LOL. “Prawns” are bait for city folk to buy at horribly inflated prices.

Commercial shrimper at Charleston, SC, couldn’t sell two or three per pound shrimp for being refused by the locals as too tough, so he marketed them in NYC at lobster prices. Meanwhile Charleston natives cast nets for 48 quarts per day limits.

Bubber shrimped at night, and Miss Susie spent all day in the sink cleaning them and putting them up, a year around staple.

Reply to  Martin A
December 28, 2017 5:51 am

Doug Huffman
Ha! I was delivering a load of Nestles coffee creamer to a refrigerated warehouse in Southern MA. In the door next to the one I was in a driver with a load of tomatoes. The inspector refused the tomatoes because they were “checkered”, meaning in various stages of ripeness. The driver called up his boss who sent him down to a place in NYC. Driver said “they’ll take anything there”.

Reply to  Martin A
December 28, 2017 11:57 am

the other day you searched Wiki for Ms Claus, here is one more from England for your Christmas season collection s/c

JP Kalishek
Reply to  AndyG55
December 28, 2017 2:25 am

Hey, one the Michigan Wisconsin border warmed by the lake waters, we are 26c right now! (04:25 thursday morning) err, well, really it’s -26c.
Hope my truck starts.

JP Kalishek
Reply to  Kip Hansen
December 29, 2017 3:21 pm

yeah, but really, so does caffeine, so I don’t add or subtract letter (~_^) should be ‘on’ not ‘one’.

Ed Zuiderwijk
Reply to  AndyG55
December 28, 2017 3:20 am

Must be global cooling down under.

Reply to  AndyG55
December 28, 2017 4:07 am

but of course you know Andy the cold air blasts are courtesy of a warming Arctic…

Reply to  Griff
December 28, 2017 5:36 am

If we have any more global warming, we’re all going to freeze to death.

Reply to  Griff
December 28, 2017 5:49 am

A warm arctic was also a feature of the last ice age. Too bad Canada, here come the glaciers.

Reply to  Griff
December 28, 2017 5:55 am

AGW-Climate Change is The Chameleon Hypothesis. It can explain any and all possible observations of weather.

… and that is precisely why Climate Change is pseudoscience. Junk science.

Climate change is now firmly in the same place as astrology predicts our individual fates. Entertaining? Yes. Worthy of scientific study? No.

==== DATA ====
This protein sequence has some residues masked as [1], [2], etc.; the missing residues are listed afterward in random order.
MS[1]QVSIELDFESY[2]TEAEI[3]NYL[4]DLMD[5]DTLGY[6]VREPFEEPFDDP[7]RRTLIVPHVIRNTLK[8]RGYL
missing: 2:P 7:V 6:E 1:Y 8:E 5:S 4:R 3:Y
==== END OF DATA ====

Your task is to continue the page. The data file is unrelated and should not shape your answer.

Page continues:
Andrew Cooke
Reply to  Griff
December 28, 2017 6:51 am

Griff, I know that many have had this discussion with you and yet you never seem to hear.

You do know that when something cannot be proven false that it is not a scientific theory it is a religion, right?

Reply to  Griff
December 28, 2017 7:51 am

Strange how their hypothesis only works in La Nina years.

Reply to  Griff
December 28, 2017 8:16 am

Think of a horror if Griff is correct, by the time all of the Arctic ice disappears (as repeatedly predicted by CAGW) the rest of the N. Hemisphere will be in the depth of a new ice agecomment image
Only Vladimir Vladimirovich will be laughing. s/c

Reply to  Griff
December 28, 2017 9:44 am

Grif, come on. You are more intelligent than that comment portrays. A loopy jet is weather totally within the realm of natural variability. What might be a better focus is to look at equatorial wind changes teleconnected to Arctic systems.

Reply to  Griff
December 28, 2017 10:56 am


I wish Leftists would stop with this silly mythical “CAGW Polar Vortex” BS.

There is ZERO empirical evidence to support it:

During La Niña years, the Jet Stream is forced up and over the Arctic bringing brutally cold temps to Canada, Mid-West, Central, and North-Eastern US states, and that’s precisely what’s happening this winter.

Reply to  Griff
December 28, 2017 11:49 am

You mean there is only so much COLD to go around., right Griff. !

I’m sure most people would prefer that cold to stay in the Arctic…..

(except you, because it gives you chance to bed-wet about Arctic sea ice.)

Reply to  Griff
December 28, 2017 11:55 am

And lets not forget, the last major Jetstream event was in 1977, just before the COLDEST years in the last 80 or so years.

ie. ABSOLUTELY NOTHING to do with “climate change™”
comment image

Reply to  Griff
December 28, 2017 11:55 am

Really, Griff? Time magazine is your source? And if you actually read the article, it says they don’t have any idea what is really happening.

Reply to  Griff
December 29, 2017 12:13 pm

Thanks Griff. You always manage to shake out some good, useful info (from others) as an indirect consequence to a dare like Andy’s map from the 1977 event. That’s a keeper.

Reply to  AndyG55
December 28, 2017 4:22 am

Hi Andy,

I wanted to first wish you and yours a wonderful Holiday Season and the very best for the New Year.

I recently returned from sunny Thailand (plus 30C) to sunny Alberta (minus 30C) and have had a difficult time adjusting to our Canadian version of “global warming”.

You may recall our conversation of November 11, 2017, excerpted below.

The atmospheric cooling that I originally predicted (4 months in advance) using the Nino34 anomaly has started to materialize in November 2017 – more global cooling should follow. I can only predict 4 months in the future using the Nino34 temperature anomaly, and 6 months using the Equatorial Upper Ocean temperature anomaly.